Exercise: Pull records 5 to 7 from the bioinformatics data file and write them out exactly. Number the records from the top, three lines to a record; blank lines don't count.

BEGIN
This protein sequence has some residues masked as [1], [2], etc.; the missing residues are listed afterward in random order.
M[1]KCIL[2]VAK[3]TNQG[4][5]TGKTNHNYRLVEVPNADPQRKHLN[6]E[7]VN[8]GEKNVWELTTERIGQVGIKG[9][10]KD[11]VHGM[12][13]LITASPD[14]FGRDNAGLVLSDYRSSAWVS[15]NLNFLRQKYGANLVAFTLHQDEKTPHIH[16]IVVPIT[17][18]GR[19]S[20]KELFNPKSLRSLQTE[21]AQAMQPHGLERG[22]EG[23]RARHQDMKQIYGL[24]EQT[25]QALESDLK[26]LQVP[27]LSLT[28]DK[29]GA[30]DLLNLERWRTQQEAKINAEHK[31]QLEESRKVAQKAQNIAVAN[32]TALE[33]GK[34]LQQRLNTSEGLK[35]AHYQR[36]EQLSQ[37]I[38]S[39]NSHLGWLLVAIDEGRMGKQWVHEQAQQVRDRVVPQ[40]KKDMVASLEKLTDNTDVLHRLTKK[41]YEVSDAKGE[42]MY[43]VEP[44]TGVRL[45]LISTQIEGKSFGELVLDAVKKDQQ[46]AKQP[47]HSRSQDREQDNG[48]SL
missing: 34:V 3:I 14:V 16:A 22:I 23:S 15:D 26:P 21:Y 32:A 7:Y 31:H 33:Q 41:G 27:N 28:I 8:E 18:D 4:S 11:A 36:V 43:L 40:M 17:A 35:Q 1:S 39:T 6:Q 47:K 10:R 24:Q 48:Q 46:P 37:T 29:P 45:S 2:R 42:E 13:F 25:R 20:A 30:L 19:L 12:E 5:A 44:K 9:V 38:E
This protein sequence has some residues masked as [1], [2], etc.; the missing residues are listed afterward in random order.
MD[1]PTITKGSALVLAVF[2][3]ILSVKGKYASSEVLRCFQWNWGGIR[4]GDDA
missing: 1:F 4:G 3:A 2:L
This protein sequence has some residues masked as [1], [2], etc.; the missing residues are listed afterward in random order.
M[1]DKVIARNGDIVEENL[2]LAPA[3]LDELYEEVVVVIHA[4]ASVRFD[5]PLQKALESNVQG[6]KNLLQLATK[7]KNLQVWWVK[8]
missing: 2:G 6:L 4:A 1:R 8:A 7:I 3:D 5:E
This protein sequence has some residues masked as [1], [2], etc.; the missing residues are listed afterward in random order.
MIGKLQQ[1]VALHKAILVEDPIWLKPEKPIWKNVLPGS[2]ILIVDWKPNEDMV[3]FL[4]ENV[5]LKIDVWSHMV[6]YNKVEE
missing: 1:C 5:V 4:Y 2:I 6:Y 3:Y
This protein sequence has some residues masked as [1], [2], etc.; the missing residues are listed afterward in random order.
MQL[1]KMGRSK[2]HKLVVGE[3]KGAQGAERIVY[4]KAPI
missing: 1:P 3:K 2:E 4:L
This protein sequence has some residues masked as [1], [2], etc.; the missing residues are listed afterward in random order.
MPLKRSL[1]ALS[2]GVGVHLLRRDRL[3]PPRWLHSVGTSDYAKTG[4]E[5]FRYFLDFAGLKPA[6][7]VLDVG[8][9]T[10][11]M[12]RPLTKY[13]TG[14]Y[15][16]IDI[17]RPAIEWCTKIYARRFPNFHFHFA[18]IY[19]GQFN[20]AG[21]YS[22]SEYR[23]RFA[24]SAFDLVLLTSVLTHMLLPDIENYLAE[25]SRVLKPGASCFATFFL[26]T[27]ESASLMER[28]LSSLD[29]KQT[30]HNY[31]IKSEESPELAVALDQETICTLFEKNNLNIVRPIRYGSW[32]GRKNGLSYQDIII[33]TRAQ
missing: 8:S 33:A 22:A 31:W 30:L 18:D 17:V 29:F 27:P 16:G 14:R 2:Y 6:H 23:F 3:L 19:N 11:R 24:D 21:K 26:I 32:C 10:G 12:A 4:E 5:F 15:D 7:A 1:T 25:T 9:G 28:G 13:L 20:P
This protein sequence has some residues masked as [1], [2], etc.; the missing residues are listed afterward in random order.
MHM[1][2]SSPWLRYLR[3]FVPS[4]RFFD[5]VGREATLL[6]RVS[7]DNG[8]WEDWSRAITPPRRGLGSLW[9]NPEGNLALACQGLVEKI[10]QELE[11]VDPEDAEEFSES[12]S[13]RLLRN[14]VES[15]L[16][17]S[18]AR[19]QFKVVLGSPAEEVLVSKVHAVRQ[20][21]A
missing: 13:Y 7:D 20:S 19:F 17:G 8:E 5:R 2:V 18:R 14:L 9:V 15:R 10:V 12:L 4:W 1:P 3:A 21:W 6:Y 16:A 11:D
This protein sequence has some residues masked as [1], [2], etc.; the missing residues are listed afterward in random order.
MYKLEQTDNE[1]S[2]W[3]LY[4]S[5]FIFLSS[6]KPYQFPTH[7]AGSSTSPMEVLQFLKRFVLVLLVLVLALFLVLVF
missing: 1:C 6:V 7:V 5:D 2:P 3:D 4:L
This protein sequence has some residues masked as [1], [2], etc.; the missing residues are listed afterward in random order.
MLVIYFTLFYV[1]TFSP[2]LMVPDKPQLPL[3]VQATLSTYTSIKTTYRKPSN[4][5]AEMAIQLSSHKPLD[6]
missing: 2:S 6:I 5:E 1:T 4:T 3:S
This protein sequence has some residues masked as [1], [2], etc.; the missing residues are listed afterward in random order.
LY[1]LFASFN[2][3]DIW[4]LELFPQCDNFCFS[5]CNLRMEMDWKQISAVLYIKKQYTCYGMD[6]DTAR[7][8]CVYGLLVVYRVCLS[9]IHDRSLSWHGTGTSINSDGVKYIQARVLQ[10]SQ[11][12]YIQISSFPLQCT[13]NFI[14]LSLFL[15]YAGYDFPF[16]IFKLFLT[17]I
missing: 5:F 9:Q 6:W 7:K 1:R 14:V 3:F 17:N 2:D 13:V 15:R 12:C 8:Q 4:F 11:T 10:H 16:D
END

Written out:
This protein sequence has some residues masked as [1], [2], etc.; the missing residues are listed afterward in random order.
MQL[1]KMGRSK[2]HKLVVGE[3]KGAQGAERIVY[4]KAPI
missing: 1:P 3:K 2:E 4:L
This protein sequence has some residues masked as [1], [2], etc.; the missing residues are listed afterward in random order.
MPLKRSL[1]ALS[2]GVGVHLLRRDRL[3]PPRWLHSVGTSDYAKTG[4]E[5]FRYFLDFAGLKPA[6][7]VLDVG[8][9]T[10][11]M[12]RPLTKY[13]TG[14]Y[15][16]IDI[17]RPAIEWCTKIYARRFPNFHFHFA[18]IY[19]GQFN[20]AG[21]YS[22]SEYR[23]RFA[24]SAFDLVLLTSVLTHMLLPDIENYLAE[25]SRVLKPGASCFATFFL[26]T[27]ESASLMER[28]LSSLD[29]KQT[30]HNY[31]IKSEESPELAVALDQETICTLFEKNNLNIVRPIRYGSW[32]GRKNGLSYQDIII[33]TRAQ
missing: 8:S 33:A 22:A 31:W 30:L 18:D 17:V 29:F 27:P 16:G 14:R 2:Y 6:H 23:F 3:L 19:N 11:R 24:D 21:K 26:I 32:C 10:G 12:A 4:E 5:F 15:D 7:A 1:T 25:T 9:G 28:G 13:L 20:P
This protein sequence has some residues masked as [1], [2], etc.; the missing residues are listed afterward in random order.
MHM[1][2]SSPWLRYLR[3]FVPS[4]RFFD[5]VGREATLL[6]RVS[7]DNG[8]WEDWSRAITPPRRGLGSLW[9]NPEGNLALACQGLVEKI[10]QELE[11]VDPEDAEEFSES[12]S[13]RLLRN[14]VES[15]L[16][17]S[18]AR[19]QFKVVLGSPAEEVLVSKVHAVRQ[20][21]A
missing: 13:Y 7:D 20:S 19:F 17:G 8:E 5:R 2:V 18:R 14:L 9:V 15:R 10:V 12:L 4:W 1:P 3:A 21:W 6:Y 16:A 11:D